No Wi-Fi Adapter found (despite proposed solutions on Help Page)

These CRFs can only be used with select Intel processors/chipset on systems/motherboards that is specifically designed to support it.

Though you can insert these CRF into a standard M.2 Key E socket, they are only compatible with a system designed for the CNVi. Contact your system or motherboard manufacturer to verify compatibility.

This kind of implies that while a buyer cannot just replace the card with the CNVi, if the machine was built with it, it should still work.
It raises that first question: Did the buyer replace their card with an AX211?

This would explain why we have most often been able to get AX2++ to work with iwlwifi driver. There are two variants: AX200 (standard M.2 PCIe) and AX201 (CNVi)

I did not know this (CNVi)- so thanks for educating me.

Generally, hardware manufacturers adhere to having a specific fitting slot when hardware is so changed. Otherwise, users would plug in incompatible hardware. Which appears to be exactly the case here.
They made a different card, with the same function and same slot, that cannot work on the motherboard it can be plugged into.
Complete lack of accountability or consumer protection on Intels part.

The Linux-OEM kernel is rolling release. Installing that would have the latest available drivers. And we did that. On top of that, we (we on this forum with other users) successfully joined Wifi6 Ax products with the backported iwlwfii drivers many times. That these failed... I wonder if you are correct about this being the newer CNVi integrated (mess).

And since it is not labeled that way and uses the same M.2 slot - it is not easily checked.

Of course, any user can grab an inexpensive WIFI USB Dongle off of an online seller that is Linux Supported and workaround the issue that way. It irks me, though.

And probably also by Zorin themselves, since my quote was from their OS 16.3 landing page.
Nevertheless, very interesting to learn that there exists a difference!

That sounds plausible even with my limited knowledge!

Now after a horrible night thanks to a broken bootloader after trying to remove zorin completely, I am back and try to answer all your replies..

Unfortunately, that did not change anything and was the reason for me trying to remove and reinstall Zorin. Haven't reinstalled yet due to the mentioned Problems with the uninstall and broken bootloader. Honestly, I am now slightly hesitant of reinstalling Zorin with the potential to go through that bootloader nightmare once again...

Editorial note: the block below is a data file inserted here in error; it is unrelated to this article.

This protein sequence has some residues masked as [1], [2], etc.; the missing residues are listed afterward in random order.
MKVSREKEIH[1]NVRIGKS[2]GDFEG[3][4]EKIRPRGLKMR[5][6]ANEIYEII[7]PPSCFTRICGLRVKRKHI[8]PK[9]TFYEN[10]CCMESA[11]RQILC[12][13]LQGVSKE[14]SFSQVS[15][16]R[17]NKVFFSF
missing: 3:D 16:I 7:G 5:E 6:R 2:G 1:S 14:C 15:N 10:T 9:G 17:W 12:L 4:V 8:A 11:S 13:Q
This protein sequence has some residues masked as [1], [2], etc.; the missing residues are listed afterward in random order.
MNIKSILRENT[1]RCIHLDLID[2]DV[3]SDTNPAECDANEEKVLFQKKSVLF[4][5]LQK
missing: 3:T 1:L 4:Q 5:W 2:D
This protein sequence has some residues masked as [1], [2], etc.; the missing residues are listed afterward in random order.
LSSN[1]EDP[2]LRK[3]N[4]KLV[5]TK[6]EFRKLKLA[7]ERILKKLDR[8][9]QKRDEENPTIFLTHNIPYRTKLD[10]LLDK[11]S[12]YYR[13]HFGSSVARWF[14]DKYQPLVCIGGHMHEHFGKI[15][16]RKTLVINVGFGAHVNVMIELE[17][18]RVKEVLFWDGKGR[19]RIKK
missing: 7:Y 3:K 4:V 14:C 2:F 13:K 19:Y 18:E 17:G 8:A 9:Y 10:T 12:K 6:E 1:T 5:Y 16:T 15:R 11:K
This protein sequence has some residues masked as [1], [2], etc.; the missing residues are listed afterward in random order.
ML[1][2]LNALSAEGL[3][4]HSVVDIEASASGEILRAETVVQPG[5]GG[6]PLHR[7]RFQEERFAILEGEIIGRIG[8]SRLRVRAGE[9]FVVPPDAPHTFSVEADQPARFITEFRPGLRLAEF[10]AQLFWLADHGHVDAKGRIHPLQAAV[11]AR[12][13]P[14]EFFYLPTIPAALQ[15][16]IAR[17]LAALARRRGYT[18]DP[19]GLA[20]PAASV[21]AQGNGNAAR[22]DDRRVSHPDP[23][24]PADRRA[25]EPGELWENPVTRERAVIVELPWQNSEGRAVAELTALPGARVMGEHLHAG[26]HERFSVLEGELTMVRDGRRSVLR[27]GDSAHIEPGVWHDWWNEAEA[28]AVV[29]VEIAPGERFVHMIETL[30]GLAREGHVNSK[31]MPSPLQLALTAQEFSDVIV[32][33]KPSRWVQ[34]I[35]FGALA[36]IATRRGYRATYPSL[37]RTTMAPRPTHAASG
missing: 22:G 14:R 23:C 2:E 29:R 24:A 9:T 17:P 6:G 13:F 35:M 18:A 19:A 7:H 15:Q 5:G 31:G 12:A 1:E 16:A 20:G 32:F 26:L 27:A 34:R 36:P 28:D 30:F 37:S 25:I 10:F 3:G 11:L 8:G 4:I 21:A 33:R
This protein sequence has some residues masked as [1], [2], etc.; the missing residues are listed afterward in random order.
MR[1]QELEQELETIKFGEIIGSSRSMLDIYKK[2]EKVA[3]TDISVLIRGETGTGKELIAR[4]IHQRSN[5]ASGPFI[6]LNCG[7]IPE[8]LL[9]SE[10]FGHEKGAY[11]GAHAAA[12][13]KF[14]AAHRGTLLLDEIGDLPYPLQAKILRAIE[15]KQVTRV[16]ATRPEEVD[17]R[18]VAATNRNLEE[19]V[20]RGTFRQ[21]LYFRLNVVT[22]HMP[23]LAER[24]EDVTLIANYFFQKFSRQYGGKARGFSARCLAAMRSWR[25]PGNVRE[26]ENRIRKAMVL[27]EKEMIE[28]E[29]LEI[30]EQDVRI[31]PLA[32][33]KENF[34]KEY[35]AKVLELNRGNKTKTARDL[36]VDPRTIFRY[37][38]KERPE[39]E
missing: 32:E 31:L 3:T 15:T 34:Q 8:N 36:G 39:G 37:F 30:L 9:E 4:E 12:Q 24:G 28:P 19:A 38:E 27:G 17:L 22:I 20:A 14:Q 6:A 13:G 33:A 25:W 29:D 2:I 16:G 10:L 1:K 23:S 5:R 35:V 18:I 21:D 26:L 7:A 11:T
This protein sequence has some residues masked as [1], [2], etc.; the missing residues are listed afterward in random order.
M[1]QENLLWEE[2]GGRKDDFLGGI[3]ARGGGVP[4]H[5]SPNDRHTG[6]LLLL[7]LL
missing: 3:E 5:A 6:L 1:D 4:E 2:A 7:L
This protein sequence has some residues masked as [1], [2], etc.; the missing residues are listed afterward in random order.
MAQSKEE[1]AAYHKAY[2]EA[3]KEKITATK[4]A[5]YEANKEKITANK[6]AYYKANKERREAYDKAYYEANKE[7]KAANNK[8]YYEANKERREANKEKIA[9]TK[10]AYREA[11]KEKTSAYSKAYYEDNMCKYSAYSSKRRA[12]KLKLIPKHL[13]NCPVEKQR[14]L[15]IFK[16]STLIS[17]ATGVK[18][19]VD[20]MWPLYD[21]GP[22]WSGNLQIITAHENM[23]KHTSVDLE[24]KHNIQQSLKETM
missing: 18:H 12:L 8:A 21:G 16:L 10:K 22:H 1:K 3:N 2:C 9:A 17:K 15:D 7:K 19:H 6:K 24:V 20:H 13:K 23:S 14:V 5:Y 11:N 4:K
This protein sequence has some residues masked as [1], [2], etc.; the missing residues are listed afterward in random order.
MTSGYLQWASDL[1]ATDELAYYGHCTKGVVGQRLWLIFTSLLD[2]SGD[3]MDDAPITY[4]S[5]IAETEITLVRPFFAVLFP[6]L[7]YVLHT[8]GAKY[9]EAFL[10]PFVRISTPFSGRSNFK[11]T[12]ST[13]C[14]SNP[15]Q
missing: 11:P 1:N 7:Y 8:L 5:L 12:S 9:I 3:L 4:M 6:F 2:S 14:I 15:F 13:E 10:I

Sorry for a potentially stupid question, but do you mean that the Wi-Fi chip in my notebook is neither supported by Linux, nor the HP notebook and the windows 11 it came with? In that case I couldn't confirm, since windows 11 has no problems with the Wi-Fi and I am using the exact hardware the notebook was shipped with.

@jcordeiro & @Aravisian

Maybe I should clear up some information regarding my notebook:

  • I have not changed anything on the hardware of my notebook
  • I have bought it brand new just 2 days ago
  • It is an HP Elitebook 840 G10 (exact model number: 7L7U3ET)
  • It wanted to use it in Dual boot with the preinstalled Windows 11 it shipped with
  • Windows 11 works just fine on the notebook (no Wi-Fi or other problems encountered)

Does that have any relevance to your assumptions of Wi-Fi compatibility?

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Yes, it certainly establishes that you did not modify your hardware.

This is HP Ubuntu Certified by Hewlett Packard, even...

Yet, you have a variety of different issues.

I notice you say

So... this is dual booting. Two things:

  • Secure boot disabled or enabled in BIOS Settings? Secure Boot can block Linux access.
  • Is Windows OS being Fully Shutdown before booting into Zorin OS? Windows 11 does not necessarily shutdown. Instead, it goes into a kind of Hibernate State in which it can retain control over some of the hardware. This is done by Microsoft in order to make heavy clunky Windows OS appear to boot and init faster. Because it is not actually booting and initializing. Instead, it is just waking from Sleep.
    So please check Windows > Control Panel > Power Options for the status of "Fast Boot" or "Fast Startup". It may be enabled and needs to be disabled.
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Now this is remarkably interesting indeed! But it leaves me even more baffeld at the same time...

If I am not making a mistake, the two points you are mentioning should be exactly what I have tried/ mentioned in my initial post.

  1. Went to Boot menu and disabled secure boot
    Note: My notebook runs UEFI not bios, as far as I understand! Don't know whether that makes any difference in this context.
  2. Went down the path you describe in windows and turned fast boot of.

And of course nothing changed...

Since you have mentioned my specific notebook to be Ubuntu certified, I am wondering if Zorin Support members could solve my issues when buying the Pro version? Is there a way I could reach out to them in advance?

It is possible. They are knowledgeable. However, I do not like the idea of suggesting that you will only be helped by buying something.
They are reachable on the forum as AZorin and zorink.
They are the sole developers of Zorin OS, Zorin D.U., Zorin Grid, etc. So messaging them can take some time to get a reply.

Yes, Pro Users do get Direct Installation Support from the Zorin Group.
This is because in choosing Zorin OS Pro, it is important to really ensure that they can get installed and setup.

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